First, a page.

Virtual Family-Teacher Conferences

The May 2021 newsletter is all about preparing for and conducting family teacher conferences. In the newsletter, we provide a number of strategies to consider when holding virtual conferences, but there is so much to consider, we want to share more ideas here. If you find yourself preparing for virtual conferences this year, keep these things in mind:

  • Accessibility – Webinar and online meeting providers are all a bit different. Check with the tool your program uses to see if they have features such as closed-captioning. Some programs may allow you to create a transcript of the meeting as well.
  • Showing children’s work – Practice holding children’s work up to the camera in a way that gives families a chance to see the work and the detail you are describing. Some programs may have access to an overhead camera that pieces of work can be slid under for viewing. If you do not have access to something like this, hold the item steady and make sure it displaying in the frame correctly. You might consider sending scans of the items you know you want to share to families ahead of time. That will limit the number of pieces you are showing that could be shaky, out of focus, or out of frame.
  • Screen-sharing – Sharing your screen may be an option for showing documents via the camera. This only really works for the preplanned documents you want to share, such as a developmental checklist or a specific work sample you want families to see. Be sure to practice switching between the camera view and sharing your screen. Confirm that the family can see your screen before proceeding. Also, if you are going to be in screen-share mode, be mindful of the files you have open and your desktop background.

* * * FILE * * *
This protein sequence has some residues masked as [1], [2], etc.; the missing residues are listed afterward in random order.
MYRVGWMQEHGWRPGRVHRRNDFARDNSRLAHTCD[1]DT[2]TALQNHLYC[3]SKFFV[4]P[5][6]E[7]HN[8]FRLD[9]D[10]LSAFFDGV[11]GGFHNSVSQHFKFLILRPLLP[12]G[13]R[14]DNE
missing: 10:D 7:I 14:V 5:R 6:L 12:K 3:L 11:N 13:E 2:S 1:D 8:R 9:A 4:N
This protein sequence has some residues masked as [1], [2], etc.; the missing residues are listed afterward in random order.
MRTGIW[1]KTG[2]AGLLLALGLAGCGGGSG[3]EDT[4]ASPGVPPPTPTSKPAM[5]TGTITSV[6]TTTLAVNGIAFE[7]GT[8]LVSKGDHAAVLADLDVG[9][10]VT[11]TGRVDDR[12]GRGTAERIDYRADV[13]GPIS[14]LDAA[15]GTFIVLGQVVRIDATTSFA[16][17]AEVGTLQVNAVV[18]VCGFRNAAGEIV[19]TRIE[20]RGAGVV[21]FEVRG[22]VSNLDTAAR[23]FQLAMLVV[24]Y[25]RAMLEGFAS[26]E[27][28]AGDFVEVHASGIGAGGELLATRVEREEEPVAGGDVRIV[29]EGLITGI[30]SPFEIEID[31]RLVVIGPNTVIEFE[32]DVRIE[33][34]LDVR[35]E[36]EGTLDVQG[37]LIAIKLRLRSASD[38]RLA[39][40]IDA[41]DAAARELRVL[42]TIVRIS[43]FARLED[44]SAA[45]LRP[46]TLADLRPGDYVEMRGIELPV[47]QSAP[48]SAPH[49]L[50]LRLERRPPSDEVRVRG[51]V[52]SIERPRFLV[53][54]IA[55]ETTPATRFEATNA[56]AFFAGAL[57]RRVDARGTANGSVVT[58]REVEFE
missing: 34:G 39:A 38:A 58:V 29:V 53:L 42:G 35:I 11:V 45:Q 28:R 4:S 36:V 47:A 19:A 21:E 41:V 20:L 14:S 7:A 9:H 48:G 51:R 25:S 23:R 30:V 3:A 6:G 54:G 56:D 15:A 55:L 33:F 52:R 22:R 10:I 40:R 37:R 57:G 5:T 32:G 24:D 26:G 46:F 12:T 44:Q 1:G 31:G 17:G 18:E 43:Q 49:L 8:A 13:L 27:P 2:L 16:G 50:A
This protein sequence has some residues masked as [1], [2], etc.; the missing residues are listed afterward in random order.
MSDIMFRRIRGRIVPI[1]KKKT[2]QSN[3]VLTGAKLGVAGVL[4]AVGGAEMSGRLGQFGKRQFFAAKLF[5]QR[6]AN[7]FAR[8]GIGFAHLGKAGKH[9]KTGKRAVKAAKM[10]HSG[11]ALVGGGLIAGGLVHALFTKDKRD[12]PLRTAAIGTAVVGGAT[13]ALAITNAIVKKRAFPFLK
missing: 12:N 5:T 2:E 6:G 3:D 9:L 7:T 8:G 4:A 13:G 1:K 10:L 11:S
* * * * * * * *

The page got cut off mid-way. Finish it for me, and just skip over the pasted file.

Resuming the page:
• Speak slowly and carefully – Virtual meeting tools respond differently depending on the speed of your connection. Be sure to speak slowly and carefully. Refrain from speaking over the other members of the meeting. Watch body language closely for signs that you have cut out or have been misunderstood. This is much harder to do in an online meeting than it is in face-to-face meetings.
  • Recording – Many virtual meeting tools have a record function that will make documenting your conversations that much easier. Decide whether to make the recordings available to families.
  • Limit distractions – Distractions will likely occur on both ends of the virtual conference. On your end, find a location that limits the chance you will be interrupted. Encourage families to do the same. Be flexible and recognize that you might need to reschedule the meeting, rather than pushing through a situation where anyone on the call is distracted.
  • Allow more time – By the time that everyone is logged in, dialed in, and dealt with common technology frustrations, 5 minutes of your precious conference time could be gone. Consider adding 5 minutes to virtual meetings to ensure you have the time you need to address the needs of the child and the family.

As you learn new virtual meeting tricks, be sure to share them with your teammates. Together you will make it through family-teacher conferences without a hitch.